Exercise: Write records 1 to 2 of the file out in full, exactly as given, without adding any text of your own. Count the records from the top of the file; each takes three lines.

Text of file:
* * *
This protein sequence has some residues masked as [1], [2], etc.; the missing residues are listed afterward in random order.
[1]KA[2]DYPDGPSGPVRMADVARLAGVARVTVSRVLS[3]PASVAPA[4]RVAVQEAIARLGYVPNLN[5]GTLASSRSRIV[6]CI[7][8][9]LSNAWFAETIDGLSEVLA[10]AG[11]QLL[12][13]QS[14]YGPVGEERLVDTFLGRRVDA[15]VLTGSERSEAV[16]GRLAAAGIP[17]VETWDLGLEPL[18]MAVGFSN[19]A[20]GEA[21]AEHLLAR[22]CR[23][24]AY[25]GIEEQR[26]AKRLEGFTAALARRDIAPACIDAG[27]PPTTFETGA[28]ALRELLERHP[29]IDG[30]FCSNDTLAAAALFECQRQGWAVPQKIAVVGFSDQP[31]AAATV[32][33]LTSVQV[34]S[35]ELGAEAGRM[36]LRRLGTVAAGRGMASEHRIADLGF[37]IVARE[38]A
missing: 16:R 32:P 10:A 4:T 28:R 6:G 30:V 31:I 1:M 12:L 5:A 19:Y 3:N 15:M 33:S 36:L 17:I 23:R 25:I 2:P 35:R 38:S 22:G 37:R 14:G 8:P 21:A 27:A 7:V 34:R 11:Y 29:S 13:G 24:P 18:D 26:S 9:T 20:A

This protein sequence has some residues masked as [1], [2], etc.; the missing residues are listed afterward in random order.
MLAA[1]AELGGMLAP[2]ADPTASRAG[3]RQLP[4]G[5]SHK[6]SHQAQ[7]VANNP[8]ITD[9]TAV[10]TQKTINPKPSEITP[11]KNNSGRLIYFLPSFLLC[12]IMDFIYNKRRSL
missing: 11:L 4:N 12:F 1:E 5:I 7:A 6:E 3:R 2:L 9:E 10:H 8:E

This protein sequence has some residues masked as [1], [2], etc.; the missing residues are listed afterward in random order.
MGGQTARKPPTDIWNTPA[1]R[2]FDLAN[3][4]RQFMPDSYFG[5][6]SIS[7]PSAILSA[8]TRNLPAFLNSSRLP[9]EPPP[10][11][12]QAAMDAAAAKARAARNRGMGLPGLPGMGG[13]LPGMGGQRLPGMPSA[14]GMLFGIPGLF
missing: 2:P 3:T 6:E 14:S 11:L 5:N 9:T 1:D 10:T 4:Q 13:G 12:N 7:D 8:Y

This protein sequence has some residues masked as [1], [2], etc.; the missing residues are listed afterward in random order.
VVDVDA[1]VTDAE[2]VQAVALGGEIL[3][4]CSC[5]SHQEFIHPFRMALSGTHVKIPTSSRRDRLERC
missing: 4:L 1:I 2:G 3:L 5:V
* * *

This protein sequence has some residues masked as [1], [2], etc.; the missing residues are listed afterward in random order.
[1]KA[2]DYPDGPSGPVRMADVARLAGVARVTVSRVLS[3]PASVAPA[4]RVAVQEAIARLGYVPNLN[5]GTLASSRSRIV[6]CI[7][8][9]LSNAWFAETIDGLSEVLA[10]AG[11]QLL[12][13]QS[14]YGPVGEERLVDTFLGRRVDA[15]VLTGSERSEAV[16]GRLAAAGIP[17]VETWDLGLEPL[18]MAVGFSN[19]A[20]GEA[21]AEHLLAR[22]CR[23][24]AY[25]GIEEQR[26]AKRLEGFTAALARRDIAPACIDAG[27]PPTTFETGA[28]ALRELLERHP[29]IDG[30]FCSNDTLAAAALFECQRQGWAVPQKIAVVGFSDQP[31]AAATV[32][33]LTSVQV[34]S[35]ELGAEAGRM[36]LRRLGTVAAGRGMASEHRIADLGF[37]IVARE[38]A
missing: 16:R 32:P 10:A 4:T 28:R 6:G 30:V 31:I 1:M 12:L 5:A 19:Y 3:N 15:M 33:S 36:L 17:I 23:R 25:I 2:P 35:R 38:S 22:G 37:R 14:G 8:P 21:A 27:A 7:V 34:R 11:Y 29:S 13:G 24:P 18:D 26:S 9:T 20:A

This protein sequence has some residues masked as [1], [2], etc.; the missing residues are listed afterward in random order.
MLAA[1]AELGGMLAP[2]ADPTASRAG[3]RQLP[4]G[5]SHK[6]SHQAQ[7]VANNP[8]ITD[9]TAV[10]TQKTINPKPSEITP[11]KNNSGRLIYFLPSFLLC[12]IMDFIYNKRRSL
missing: 11:L 4:N 12:F 1:E 5:I 7:A 6:E 3:R 2:L 9:E 10:H 8:E